Adaptec 4805 SAS RAID benchmark on Windows 7 review
Posted on Feb 5, 2010 by Paul White
I knew I was going to make the switch to Windows 7
, but I wanted tomake a few upgrades before I did this. These upgrades included hotswap trays for my SATA
drives, and extending my SAS RAID
array from 2drives to 4 drives. However this forced me to get a Dedicated
RAIDcontroller, as the ASUS board only supports two SAS
drives. On thisblog I will focus on the SAS RAID
upgrade using the Adaptec 4805SASRAID card and 4 x 15K RPM Fujitsu SAS Hard Drives
Previous SAS RAID Configuration
Before this upgrade I was running 2 x Fujitsu 146GB 15K SAS hard drives
setup in RAID
0 on the built in Marvell SAS
controller that comes with the ASUS Motherboard. This setup was nice, but I knew a dedicated RAID
card would give me more performance.
Things to know about SAS drives.SAS
drives are the a continuation of SCSI drives. They have the ability to both read and write at the same time, and have spindle speeds ranging from 10K to 15K. The faster spindle speeds give the advantage of quicker access times, but they also have their negatives which is heat. If you touch your SAS
drive while its running you would almost instantly get 3rd degree burns. Unlike SCSI drives with their huge cable, SAS
drives use the same connectors as SATA
drives. In applications where speed is needed, SAS
drives are the preferred choice of system builders. They are very tolerant of heat, and have lifespan in excess of 1.2 Million Hours. They are more expensive than SATA
drives, but cheaper than SSD
drives. Until SSD
drives come down in price, and they prove themselves in the server environment, SAS
technology will still be in demand.
New SAS Drives
As I stated earlier, I wanted to make the upgrade to windows 7
, and considering I was going to have to do a complete backup of my Windows XP
system, and start from scratch, I decided that it would be a good time to make a few hardware upgrades. I have been stocking up on extra Fujitsu 146 GB 15K RPM SAS
drives. Anytime I saw one on ebay or a good price I would snatch it up. As a result I had 5 extra SAS
drives at my disposal. However 2 of the drives were bad. The first had a bad controller card, and the second I accidently fried when I tried to cram it into a spot too small, grounding out the controller card. So I really only had 3 SAS
drives to work with. I needed to keep an extra one as a backup for my colocated Server, so I had 2 drives to add to the array.
One thing to note is the 4 drives were not all the same exact model. There were all Fujitsu, but one was rebranded by HP, and the other was more of a white label drive. Two of them even had different firmware versions. But they still worked. So if you are looking to get some SAS
drives without having to pay retail ( $180 per 146 GB drive ), check out ebay. I got a them for about $50 each average via ebay.
Adaptec 4805SAS RAID card
card is a PCI-E x8 RAID
card with 128 MB of build in DDR memory. It also has an optional backup battery of which I was lucky enough to have. The card cost me about $100 off ebay. It was a working pull from a system. The card is normally used in IBM servers, and it came with the molex cable, enabling the card to plug into the back pane of an IBM server. In my case I was going to direct plug the drives into the card, so I had to get cables off ebay. and found a set from a Chinese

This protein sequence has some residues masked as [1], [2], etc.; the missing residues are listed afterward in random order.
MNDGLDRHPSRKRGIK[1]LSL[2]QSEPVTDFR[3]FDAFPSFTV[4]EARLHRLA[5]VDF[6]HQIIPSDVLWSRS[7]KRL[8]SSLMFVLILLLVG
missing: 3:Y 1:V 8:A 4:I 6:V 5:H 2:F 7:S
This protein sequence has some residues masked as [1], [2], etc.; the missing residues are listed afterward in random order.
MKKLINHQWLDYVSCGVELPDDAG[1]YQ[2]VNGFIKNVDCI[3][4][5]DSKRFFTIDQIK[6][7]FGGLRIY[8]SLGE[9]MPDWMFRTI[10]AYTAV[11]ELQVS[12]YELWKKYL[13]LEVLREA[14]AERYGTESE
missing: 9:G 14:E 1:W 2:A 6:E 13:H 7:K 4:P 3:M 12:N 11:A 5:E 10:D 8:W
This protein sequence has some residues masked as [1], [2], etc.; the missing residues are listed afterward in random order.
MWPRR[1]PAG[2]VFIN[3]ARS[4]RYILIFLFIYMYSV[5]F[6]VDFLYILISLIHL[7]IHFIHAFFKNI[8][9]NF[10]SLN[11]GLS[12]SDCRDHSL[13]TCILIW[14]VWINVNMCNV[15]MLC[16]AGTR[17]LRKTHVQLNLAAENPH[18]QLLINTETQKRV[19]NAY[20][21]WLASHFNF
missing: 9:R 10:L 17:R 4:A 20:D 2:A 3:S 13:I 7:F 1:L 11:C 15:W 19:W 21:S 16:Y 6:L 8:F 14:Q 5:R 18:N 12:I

seller for about $25 shipped. 2 weeks later the cable arrived. Only bad part was the cable was a bit longer than I needed, but in the end it worked. If you are looking to get a RAID
card get one with the built in DDR memory, it makes a huge difference. This is the reason I bought this card. It was the cheapest PCI-E raid
card with 128 MB of memory, and it had a battery backup already installed. If you plan on enabling write caching, be sure to get the backup battery. This battery keeps the DDR memory hot so if you lose power, you won't lose any data that was being written to the array. Click here to learn more about the Adaptec 4805SAS Raid Card
The Whole Package
So the setup was a Adaptec 4805SAS RAID
card driving 4 x 146 GB Fujitsu 15K SAS
drives in RAID
0. I could have run RAID
10, but I was more concerned with speed rather than having a backup. I run daily system backups in case I had a system failure.
Performance and Benchmarks
The Performance was good, but not as good as I had hoped. the Benchmark didn't really seem to utilize the 128 MB of DDR memory. On my Server I was getting 800 MB/sec transfers due to the Memory Cache. But on this card it didn't seem to work. Not sure if the card is not configured correctly, but I was hoping for at least 100 MB / sec per drive. On this setup I was running a 64K Strip size, which is obvious in the benchmark. 300 MB / sec read times were good ,but once again I was hoping for speeds that would have shown off the DDR cache.
I was to do this again knowing what i know now, I would get a newer raid
card. Even though the Adaptec 4805SAS is big card with lots of capabilities, I think it might not be suited for Windows 7
. A newer card with updated drives might do a better job. They say you get what you pay for. Next time I might go with a more powerful card such as the Adaptec 5805Z with 512 MB DDR. I also wonder if using different SAS drives could be impacting the performance. I know the two orifinal Fujitsu SAS drives would do 200 MB / sec in RAID 0 using the built in Marvell controller. But those two drives are MBA3147 models, while the used ones from ebay were MAX3147 models. I guess there another issue with Dual port vs single port Hard Drives. I am not quite sure which type I had. So to close this blog, the results are not conclusive, but hopefully the details I was able to provide may help others.